I once had a bad habit of setting up all my single friends on dates with each other. (If you were one of them, consider this my public apology). Spinning a web of my social circles was fun—until a close friend approached me and asked me to be more careful with her heart.
Playing matchmaker seemed innocent. But for me, it was a sign of something swelling beneath the surface. I sought to be understood without seeking to understand. I wanted more overlap, more easy access points and a clever way to find a place into others’ lives without the work.
What I packaged as my signature strengths of “woo” and “empathy” twisted into my signature weakness. My desperate need for instantly gratifying, mutually understanding friendships began to raid other people’s lives.
As we get older, community gets harder. Friendships came easy in college, when nearly every thread of our lives were woven together by place and life phase. But as we step into the rest of life, the Venn Diagrams of our lives intersect less and less. As we mature in our understanding of who God is, we can’t help but change. As Paul writes in 2 Corinthians 3:18, God’s glory is always fine-tuning us: “We all, with unveiled face, beholding the glory of the Lord, are being transformed into the same image from one degree of glory to another.”
Losing relational overlap is an organic byproduct of saying “yes” to God’s individual call for us. And in that place, relationships get messy. But the solution isn’t to “fix” each other, hustling to recover the perceived unity we once reveled in. The answer is to celebrate the unique work of God, the faithfulness that transcends seasons.
If we take our biggest challenge and use it as our most valuable currency in community, we might just find ourselves walking into the sweetest calling of all: loving God and others as ourselves.
Here are four ways to practice loving others well in their unique seasons (instead of just trying to “fix” their problems):
Learn to Listen, and Listen to Learn
The act of listening has power to transform the speaker and listener alike. Nineteenth-century philosopher Soren Kierkegaard wrote, “Truly, as there may be a power of speech which can almost perform wonders, so there is also a power in the listener which can work wonders if he will … he says ‘I wish to be edified,’ and lo, he is edified.”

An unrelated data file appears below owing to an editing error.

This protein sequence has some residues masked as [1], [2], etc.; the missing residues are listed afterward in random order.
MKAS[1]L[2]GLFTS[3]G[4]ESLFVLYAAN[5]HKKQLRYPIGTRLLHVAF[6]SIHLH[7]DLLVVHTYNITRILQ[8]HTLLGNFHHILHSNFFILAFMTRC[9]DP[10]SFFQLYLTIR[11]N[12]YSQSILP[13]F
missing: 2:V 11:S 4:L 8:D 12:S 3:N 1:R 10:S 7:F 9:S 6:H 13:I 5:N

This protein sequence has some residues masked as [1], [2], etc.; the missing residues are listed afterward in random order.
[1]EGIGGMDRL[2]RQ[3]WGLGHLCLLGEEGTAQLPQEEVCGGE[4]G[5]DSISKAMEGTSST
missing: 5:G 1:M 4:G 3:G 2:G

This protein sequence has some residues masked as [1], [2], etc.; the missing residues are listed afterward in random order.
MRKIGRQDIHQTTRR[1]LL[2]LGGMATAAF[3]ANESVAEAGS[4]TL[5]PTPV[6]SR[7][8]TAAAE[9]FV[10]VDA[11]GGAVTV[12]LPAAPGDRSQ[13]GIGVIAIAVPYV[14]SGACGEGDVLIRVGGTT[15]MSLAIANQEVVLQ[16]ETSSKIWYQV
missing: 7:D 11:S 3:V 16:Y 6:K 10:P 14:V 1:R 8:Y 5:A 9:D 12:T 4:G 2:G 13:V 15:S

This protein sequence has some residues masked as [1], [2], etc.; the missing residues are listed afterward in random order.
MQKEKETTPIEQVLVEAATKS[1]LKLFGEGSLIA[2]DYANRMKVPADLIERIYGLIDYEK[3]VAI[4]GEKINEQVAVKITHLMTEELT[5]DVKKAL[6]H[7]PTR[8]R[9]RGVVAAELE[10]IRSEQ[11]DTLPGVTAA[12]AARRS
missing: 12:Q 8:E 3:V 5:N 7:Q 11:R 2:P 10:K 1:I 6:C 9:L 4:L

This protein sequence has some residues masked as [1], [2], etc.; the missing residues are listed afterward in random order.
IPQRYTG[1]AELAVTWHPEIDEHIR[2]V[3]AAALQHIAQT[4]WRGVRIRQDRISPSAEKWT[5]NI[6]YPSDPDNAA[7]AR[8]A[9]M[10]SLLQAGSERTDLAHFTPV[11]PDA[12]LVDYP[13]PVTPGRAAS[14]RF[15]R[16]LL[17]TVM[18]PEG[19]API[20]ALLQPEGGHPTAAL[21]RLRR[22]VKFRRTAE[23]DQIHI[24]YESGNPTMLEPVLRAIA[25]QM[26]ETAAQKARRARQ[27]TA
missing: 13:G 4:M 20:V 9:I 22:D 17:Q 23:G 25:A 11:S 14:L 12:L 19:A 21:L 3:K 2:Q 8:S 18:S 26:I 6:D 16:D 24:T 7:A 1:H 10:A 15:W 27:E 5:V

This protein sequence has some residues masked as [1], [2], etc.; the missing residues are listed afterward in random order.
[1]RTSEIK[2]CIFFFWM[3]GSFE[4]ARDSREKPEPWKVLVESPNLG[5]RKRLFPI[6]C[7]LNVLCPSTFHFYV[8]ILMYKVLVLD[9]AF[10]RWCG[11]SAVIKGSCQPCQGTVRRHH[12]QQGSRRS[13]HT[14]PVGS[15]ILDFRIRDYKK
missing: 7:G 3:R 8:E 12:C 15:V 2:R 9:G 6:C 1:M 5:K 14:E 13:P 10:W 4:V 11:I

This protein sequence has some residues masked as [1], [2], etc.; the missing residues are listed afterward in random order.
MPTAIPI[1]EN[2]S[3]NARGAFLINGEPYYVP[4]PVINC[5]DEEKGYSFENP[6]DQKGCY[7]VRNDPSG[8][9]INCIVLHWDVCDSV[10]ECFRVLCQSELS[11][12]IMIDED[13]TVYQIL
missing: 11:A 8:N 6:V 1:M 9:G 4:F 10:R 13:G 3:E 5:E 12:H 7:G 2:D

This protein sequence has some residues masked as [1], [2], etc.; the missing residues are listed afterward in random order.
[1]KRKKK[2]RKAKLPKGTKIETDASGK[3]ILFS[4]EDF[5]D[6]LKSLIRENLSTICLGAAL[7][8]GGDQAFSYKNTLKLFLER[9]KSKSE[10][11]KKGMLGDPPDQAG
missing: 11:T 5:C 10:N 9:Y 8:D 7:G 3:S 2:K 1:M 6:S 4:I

Imagine the Kingdom of God as a diamond with infinite facets, each one radiating the beauty of its object differently in a specific direction. If we step back from our agenda of being understood and truly listen to those in different seasons, we’ve gained a valuable prize: perspective. And as we listen, God continues to fine-tune us, maturing us in the art of empathy.
The most important thing I’ve learned about empathy: it doesn’t mean advice or fixing. Fixing tells someone their situation is broken, while empathy means going down into that dark hole with someone and saying “me too,” as researcher Brene Brown tells us.
So when your single friend is lonely, don’t scan your iPhone for someone to set him up with. Sit in the moment with him. And when your new-mom friend complains about not getting any sleep, humble yourself and recall a time you felt exhausted by life’s demands. A “me too” packs much more power than a “you should.”
This is the beauty of the Body: God appoints weakness and strength at different times, and He calls us to bear one another’s burdens. In Mark 2:1-12, friends of a paralyzed man carried him through a roof and into a meeting where Jesus was, believing He could heal him. We are invited to live the same way in our strong seasons, holding our loved ones before the Lord and believing He will heal.
One vulnerable scene in someone’s life doesn’t necessarily represent the whole story. When I made the mistake of assuming all my single friends wanted dates, I only saw the outer situation, making no effort to look past the veneer of emotion and into the heart, where God was.
As 2 Corinthians 4:16 says, “Though our outer self is wasting away, our inner self is being renewed day by day.” This is the perspective God desires—living in light of eternity. We’re called to value our friends’ souls over their seasons, probing their hearts instead of their life phases.
Celebrate a Common Mission
In the end, no matter what our lives look like on the outside, we all have something in common—a thread strong enough to bind us together. No matter what our education, career, relationship or family status, as Jesus’ disciples, we have a single, ultimate mission. He has commissioned us to illuminate the Gospel with both our gifts and wounds, inviting a hurting world into unity and purpose.
Our Creator and our Savior weaves the threads of our lives into a great tapestry, and He’s holding it before us. It’s time to lift our eyes and love each other well in every season.